"An' there ye ar-re. Two opinions."

"I see on'y wan," said Mr. Hennessy. "What do ye raaly think?"

"I think," said Mr. Dooley, "if people wanted to be divoorced I'd let thim, but I'd give th' parents into th' custody iv th' childher. They'd larn thim to behave."



GLORY

"Hogan has been in here this afthernoon, an' I've heerd more scandal talked thin I iver thought was in the wurrld."

"Hogan had betther keep quiet," said Mr. Hennessy. "If he goes circulatin' anny stories about me I'll—"

"Ye needn't worry," said Mr. Dooley. "We didn't condiscend to talk about annywan iv ye'er infeeryor station. If ye want to be th' subjick iv our scand'lous discoorse ye'd betther go out an' make a repytation. No, sir, our talk was entirely about th' gr-reat an' illusthrees an' it ran all th' way fr'm Julius Cayzar to Ulysses Grant.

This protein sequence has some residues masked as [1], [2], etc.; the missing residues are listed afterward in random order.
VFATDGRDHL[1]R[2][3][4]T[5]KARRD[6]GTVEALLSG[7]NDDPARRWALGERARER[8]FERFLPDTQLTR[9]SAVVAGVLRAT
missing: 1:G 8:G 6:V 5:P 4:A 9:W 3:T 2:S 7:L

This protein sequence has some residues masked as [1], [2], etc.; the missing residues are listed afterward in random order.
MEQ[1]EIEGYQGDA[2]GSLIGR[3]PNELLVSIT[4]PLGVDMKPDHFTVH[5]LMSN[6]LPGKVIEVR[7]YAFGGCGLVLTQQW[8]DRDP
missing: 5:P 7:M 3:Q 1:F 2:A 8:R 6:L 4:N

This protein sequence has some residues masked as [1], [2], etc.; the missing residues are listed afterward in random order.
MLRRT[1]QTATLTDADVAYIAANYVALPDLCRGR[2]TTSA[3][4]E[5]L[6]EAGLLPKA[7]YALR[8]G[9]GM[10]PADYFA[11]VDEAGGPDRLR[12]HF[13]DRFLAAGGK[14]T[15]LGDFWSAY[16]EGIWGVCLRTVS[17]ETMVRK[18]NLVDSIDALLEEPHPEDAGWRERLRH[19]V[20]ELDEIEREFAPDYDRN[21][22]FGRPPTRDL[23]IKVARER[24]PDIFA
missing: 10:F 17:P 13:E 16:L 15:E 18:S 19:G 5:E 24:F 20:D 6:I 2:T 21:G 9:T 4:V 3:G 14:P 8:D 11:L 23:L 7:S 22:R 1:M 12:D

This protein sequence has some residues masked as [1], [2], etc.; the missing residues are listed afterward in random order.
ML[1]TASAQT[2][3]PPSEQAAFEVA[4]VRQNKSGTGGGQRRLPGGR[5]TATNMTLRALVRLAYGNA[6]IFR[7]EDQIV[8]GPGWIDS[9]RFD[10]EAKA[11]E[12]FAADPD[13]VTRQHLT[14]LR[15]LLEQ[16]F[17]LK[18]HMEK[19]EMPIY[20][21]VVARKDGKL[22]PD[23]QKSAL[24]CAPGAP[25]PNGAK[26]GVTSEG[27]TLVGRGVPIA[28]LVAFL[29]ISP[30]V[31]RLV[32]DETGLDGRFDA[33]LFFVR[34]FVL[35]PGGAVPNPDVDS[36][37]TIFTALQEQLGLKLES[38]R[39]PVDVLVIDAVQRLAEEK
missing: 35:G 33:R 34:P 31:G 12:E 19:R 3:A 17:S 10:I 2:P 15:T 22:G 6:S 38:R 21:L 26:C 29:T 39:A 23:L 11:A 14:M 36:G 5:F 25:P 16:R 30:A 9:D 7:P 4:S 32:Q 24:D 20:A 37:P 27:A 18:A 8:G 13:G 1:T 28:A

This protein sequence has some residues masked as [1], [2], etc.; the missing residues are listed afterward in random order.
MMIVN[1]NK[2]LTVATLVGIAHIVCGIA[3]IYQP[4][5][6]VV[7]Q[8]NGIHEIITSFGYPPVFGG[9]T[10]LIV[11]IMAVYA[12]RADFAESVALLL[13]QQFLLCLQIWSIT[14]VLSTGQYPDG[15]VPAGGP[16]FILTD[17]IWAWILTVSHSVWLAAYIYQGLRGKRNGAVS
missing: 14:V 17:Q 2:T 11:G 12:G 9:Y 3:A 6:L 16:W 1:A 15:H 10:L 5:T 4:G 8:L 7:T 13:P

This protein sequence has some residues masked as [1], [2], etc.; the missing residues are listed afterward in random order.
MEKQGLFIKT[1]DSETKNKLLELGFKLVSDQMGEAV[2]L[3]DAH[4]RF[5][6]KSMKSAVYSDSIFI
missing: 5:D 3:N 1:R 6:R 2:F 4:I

"Dear, oh dear, but they were th' bad lot. Thank th' Lord nobody knows about me. Thank th' Lord I had th' good sinse to retire f'rm pollyticks whin me repytation had spread as far as Halsted Sthreet. If I'd let it go a block farther I'd've been sorry f'r it th' rest iv me life an' some years afther me death.

"I wanted to be famous in thim days, whin I was young an' foolish. 'Twas th' dhream iv me life to have people say as I wint by: 'There goes Dooley, th' gr-reatest statesman iv his age,' an' have thim name babies, sthreets, schools, canal boats, an' five-cent seegars afther me, an' whin I died to have it put in th' books that 'at this critical peeryod in th' history of America there was need iv a man who combined strenth iv charackter with love iv counthry. Such a man was found in Martin Dooley, a prom'nent retail liquor dealer in Ar-rchey Road.'